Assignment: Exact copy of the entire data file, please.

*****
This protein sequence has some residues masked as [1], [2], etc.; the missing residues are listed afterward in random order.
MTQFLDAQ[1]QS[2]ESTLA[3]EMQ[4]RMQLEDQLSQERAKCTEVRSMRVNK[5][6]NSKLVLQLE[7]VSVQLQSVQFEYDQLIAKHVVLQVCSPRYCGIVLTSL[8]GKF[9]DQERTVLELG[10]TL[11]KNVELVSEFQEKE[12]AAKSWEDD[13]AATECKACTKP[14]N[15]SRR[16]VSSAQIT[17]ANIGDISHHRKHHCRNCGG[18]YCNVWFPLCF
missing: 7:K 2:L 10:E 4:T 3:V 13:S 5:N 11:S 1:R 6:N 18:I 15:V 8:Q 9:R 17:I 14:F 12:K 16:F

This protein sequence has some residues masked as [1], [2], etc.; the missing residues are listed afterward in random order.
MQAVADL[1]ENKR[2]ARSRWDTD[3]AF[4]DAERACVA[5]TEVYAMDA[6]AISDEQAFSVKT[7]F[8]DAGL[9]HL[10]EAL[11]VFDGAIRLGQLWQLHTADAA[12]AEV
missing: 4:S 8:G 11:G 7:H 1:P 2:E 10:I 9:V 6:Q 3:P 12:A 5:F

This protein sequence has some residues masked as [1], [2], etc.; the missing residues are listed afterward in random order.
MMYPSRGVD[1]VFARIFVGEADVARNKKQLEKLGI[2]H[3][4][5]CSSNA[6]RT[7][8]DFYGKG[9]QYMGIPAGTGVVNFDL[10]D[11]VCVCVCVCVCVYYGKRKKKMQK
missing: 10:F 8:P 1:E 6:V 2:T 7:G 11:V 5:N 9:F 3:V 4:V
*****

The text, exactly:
This protein sequence has some residues masked as [1], [2], etc.; the missing residues are listed afterward in random order.
MTQFLDAQ[1]QS[2]ESTLA[3]EMQ[4]RMQLEDQLSQERAKCTEVRSMRVNK[5][6]NSKLVLQLE[7]VSVQLQSVQFEYDQLIAKHVVLQVCSPRYCGIVLTSL[8]GKF[9]DQERTVLELG[10]TL[11]KNVELVSEFQEKE[12]AAKSWEDD[13]AATECKACTKP[14]N[15]SRR[16]VSSAQIT[17]ANIGDISHHRKHHCRNCGG[18]YCNVWFPLCF
missing: 7:K 2:L 10:E 4:T 3:V 13:S 5:N 11:S 1:R 6:N 18:I 15:V 8:Q 9:R 17:I 14:F 12:K 16:F

This protein sequence has some residues masked as [1], [2], etc.; the missing residues are listed afterward in random order.
MQAVADL[1]ENKR[2]ARSRWDTD[3]AF[4]DAERACVA[5]TEVYAMDA[6]AISDEQAFSVKT[7]F[8]DAGL[9]HL[10]EAL[11]VFDGAIRLGQLWQLHTADAA[12]AEV
missing: 4:S 8:G 11:G 7:H 1:P 2:E 10:I 9:V 6:Q 3:P 12:A 5:F

This protein sequence has some residues masked as [1], [2], etc.; the missing residues are listed afterward in random order.
MMYPSRGVD[1]VFARIFVGEADVARNKKQLEKLGI[2]H[3][4][5]CSSNA[6]RT[7][8]DFYGKG[9]QYMGIPAGTGVVNFDL[10]D[11]VCVCVCVCVCVYYGKRKKKMQK
missing: 10:F 8:P 1:E 6:V 2:T 7:G 11:V 5:N 9:F 3:V 4:V